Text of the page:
Drizzy is the weakest link on “VIEWS”

Courtesy of Cash Money Records
Courtesy of Cash Money Records

2015 was Drake’s year: after releasing “If You’re Reading This It’s Too Late” out of the blue in January to critical acclaim and fanfare, Drake went on to drop the hottest single of the summer, “Hotline Bling,” which dominated the charts, ether battle rapper Meek Mill with two diss tracks and release another album titled, “What a Time to be Alive” with Atlanta rapper Future. Now, his much-anticipated follow up “VIEWS” is finally here, and it is a total disappointment. While the production on this album is stellar, the album comes out to be a long-winded mess, with some of the worst songwriting I have ever heard. Example: “This pussy know me better than I know myself.” or “Lamborghini got me feeling like Christian Bale,” or “Got so many chains they call me Channing Tatum.” Ok, Drake. Ok.

Sonically, “VIEWS” marks a return to the soundscapes that dominated “Take Care”: The tracks have an R-and-B tinge to them, while using trap-influenced percussion, like sped-up kick-drums and hi-hats. Lyrically, Drake is focusing on the same tired subjects he has been rapping about since his first album: fame, money, relationships with women and reflecting on his past. Where “Take Care” was successful because of how forward his subject matter was, “VIEWS” just sounds trite and boring, showcasing the fact that Drake really doesn’t have much to say.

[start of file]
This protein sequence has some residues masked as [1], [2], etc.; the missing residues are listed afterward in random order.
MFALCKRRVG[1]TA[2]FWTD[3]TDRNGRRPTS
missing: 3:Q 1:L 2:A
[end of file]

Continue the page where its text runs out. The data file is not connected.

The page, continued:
The largest problem with this album is that there is nothing that seems original: He is rapping about the exact same subjects since he first began, his R-and-B is gimmicky and even his flow schemes are the same. I posit that there isn’t a single flow scheme on this entire album that he hasn’t already done. Moreover, the weakness on the album comes solely from the weakness of his songwriting: The production is flawless. There isn’t a single track on here that could be layered better, or mixed better; the samples are incredible and the drums just pop, with a nice boom-bap feel. Moreover, perhaps every single one of the songs has some type of beat change that flows well with the entire album.

In many ways it’s difficult to review this album. While as an overall project it is incredibly weak, and the lows of the album really pull down even the better moments, there definitely are some incredible tracks on here. Perhaps the best track on the song, “Weston Road Flows,” has a beautiful beat, starting with a lo-fi soul sample, chopped over a simple drum beat. Drake’s lyrics on this track actually sound genuine and introspective, losing the gimmicky flair over the rest of the album. Moreover, tracks like “Still Here” and “Childs Play” (sic) bring back the trap sound that Drake has been working with so successfully on his previous projects, with blistering rhymes and hard beats.
While I personally did not enjoy this album, fans of Drake who are looking for material similar to “Take Care” will definitely enjoy it.

Rating: 2/5 Stars

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